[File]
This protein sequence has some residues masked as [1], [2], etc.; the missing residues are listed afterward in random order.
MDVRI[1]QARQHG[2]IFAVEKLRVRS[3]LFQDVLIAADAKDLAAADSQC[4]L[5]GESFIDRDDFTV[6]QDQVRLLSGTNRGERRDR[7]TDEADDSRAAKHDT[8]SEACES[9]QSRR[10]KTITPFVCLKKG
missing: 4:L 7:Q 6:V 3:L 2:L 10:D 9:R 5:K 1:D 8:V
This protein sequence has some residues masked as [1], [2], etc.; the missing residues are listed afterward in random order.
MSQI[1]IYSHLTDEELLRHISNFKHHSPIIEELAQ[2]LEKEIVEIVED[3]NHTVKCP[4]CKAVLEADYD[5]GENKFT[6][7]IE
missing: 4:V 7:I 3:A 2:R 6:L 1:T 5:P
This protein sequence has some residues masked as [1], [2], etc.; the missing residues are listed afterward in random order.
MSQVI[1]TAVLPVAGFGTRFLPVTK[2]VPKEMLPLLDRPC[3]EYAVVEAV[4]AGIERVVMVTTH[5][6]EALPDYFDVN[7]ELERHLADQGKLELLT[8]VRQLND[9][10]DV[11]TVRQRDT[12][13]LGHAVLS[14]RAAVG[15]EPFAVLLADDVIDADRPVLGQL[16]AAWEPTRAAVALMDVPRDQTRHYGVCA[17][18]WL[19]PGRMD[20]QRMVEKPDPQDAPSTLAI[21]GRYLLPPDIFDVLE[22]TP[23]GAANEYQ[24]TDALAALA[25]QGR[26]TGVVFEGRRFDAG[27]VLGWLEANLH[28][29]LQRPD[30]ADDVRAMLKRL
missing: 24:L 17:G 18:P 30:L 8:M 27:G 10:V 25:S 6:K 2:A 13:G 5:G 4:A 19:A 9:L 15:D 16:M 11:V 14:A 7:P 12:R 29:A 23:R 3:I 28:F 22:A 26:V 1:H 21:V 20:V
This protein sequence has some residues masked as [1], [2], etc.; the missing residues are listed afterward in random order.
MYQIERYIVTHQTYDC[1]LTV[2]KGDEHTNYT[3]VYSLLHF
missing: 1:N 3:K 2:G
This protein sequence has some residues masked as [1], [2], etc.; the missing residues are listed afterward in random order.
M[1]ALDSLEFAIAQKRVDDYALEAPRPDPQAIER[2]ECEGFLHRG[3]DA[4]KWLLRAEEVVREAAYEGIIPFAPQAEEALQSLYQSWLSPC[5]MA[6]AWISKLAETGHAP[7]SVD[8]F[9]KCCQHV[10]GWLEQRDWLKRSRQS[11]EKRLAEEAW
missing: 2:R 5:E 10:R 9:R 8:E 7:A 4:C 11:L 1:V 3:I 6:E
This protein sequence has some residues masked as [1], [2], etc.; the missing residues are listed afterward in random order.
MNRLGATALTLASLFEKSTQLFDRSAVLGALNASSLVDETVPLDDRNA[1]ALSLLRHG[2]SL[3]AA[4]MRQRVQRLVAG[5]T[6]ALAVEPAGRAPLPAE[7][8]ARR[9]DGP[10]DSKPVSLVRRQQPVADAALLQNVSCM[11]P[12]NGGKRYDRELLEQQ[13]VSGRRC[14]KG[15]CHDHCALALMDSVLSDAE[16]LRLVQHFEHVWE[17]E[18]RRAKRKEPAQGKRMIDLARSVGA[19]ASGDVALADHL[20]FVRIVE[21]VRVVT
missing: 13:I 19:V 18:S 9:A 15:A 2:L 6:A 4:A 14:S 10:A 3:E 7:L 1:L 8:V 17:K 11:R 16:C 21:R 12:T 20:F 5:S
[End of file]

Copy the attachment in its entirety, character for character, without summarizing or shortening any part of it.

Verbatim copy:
This protein sequence has some residues masked as [1], [2], etc.; the missing residues are listed afterward in random order.
MDVRI[1]QARQHG[2]IFAVEKLRVRS[3]LFQDVLIAADAKDLAAADSQC[4]L[5]GESFIDRDDFTV[6]QDQVRLLSGTNRGERRDR[7]TDEADDSRAAKHDT[8]SEACES[9]QSRR[10]KTITPFVCLKKG
missing: 4:L 7:Q 6:V 3:L 2:L 10:D 9:R 5:K 1:D 8:V
This protein sequence has some residues masked as [1], [2], etc.; the missing residues are listed afterward in random order.
MSQI[1]IYSHLTDEELLRHISNFKHHSPIIEELAQ[2]LEKEIVEIVED[3]NHTVKCP[4]CKAVLEADYD[5]GENKFT[6][7]IE
missing: 4:V 7:I 3:A 2:R 6:L 1:T 5:P
This protein sequence has some residues masked as [1], [2], etc.; the missing residues are listed afterward in random order.
MSQVI[1]TAVLPVAGFGTRFLPVTK[2]VPKEMLPLLDRPC[3]EYAVVEAV[4]AGIERVVMVTTH[5][6]EALPDYFDVN[7]ELERHLADQGKLELLT[8]VRQLND[9][10]DV[11]TVRQRDT[12][13]LGHAVLS[14]RAAVG[15]EPFAVLLADDVIDADRPVLGQL[16]AAWEPTRAAVALMDVPRDQTRHYGVCA[17][18]WL[19]PGRMD[20]QRMVEKPDPQDAPSTLAI[21]GRYLLPPDIFDVLE[22]TP[23]GAANEYQ[24]TDALAALA[25]QGR[26]TGVVFEGRRFDAG[27]VLGWLEANLH[28][29]LQRPD[30]ADDVRAMLKRL
missing: 24:L 17:G 18:P 30:L 8:M 27:G 10:V 25:S 6:K 2:A 13:G 5:G 4:A 19:A 9:L 15:D 16:M 11:V 14:A 7:P 12:R 29:A 23:R 3:I 28:F 22:A 26:V 1:H 21:V 20:V
This protein sequence has some residues masked as [1], [2], etc.; the missing residues are listed afterward in random order.
MYQIERYIVTHQTYDC[1]LTV[2]KGDEHTNYT[3]VYSLLHF
missing: 1:N 3:K 2:G
This protein sequence has some residues masked as [1], [2], etc.; the missing residues are listed afterward in random order.
M[1]ALDSLEFAIAQKRVDDYALEAPRPDPQAIER[2]ECEGFLHRG[3]DA[4]KWLLRAEEVVREAAYEGIIPFAPQAEEALQSLYQSWLSPC[5]MA[6]AWISKLAETGHAP[7]SVD[8]F[9]KCCQHV[10]GWLEQRDWLKRSRQS[11]EKRLAEEAW
missing: 2:R 5:E 10:R 9:R 8:E 7:A 4:C 11:L 1:V 3:I 6:E
This protein sequence has some residues masked as [1], [2], etc.; the missing residues are listed afterward in random order.
MNRLGATALTLASLFEKSTQLFDRSAVLGALNASSLVDETVPLDDRNA[1]ALSLLRHG[2]SL[3]AA[4]MRQRVQRLVAG[5]T[6]ALAVEPAGRAPLPAE[7][8]ARR[9]DGP[10]DSKPVSLVRRQQPVADAALLQNVSCM[11]P[12]NGGKRYDRELLEQQ[13]VSGRRC[14]KG[15]CHDHCALALMDSVLSDAE[16]LRLVQHFEHVWE[17]E[18]RRAKRKEPAQGKRMIDLARSVGA[19]ASGDVALADHL[20]FVRIVE[21]VRVVT
missing: 13:I 19:V 18:S 9:A 15:A 2:L 6:A 4:A 14:S 10:A 3:E 7:L 1:L 8:V 17:K 11:R 16:C 21:R 12:T 20:F 5:S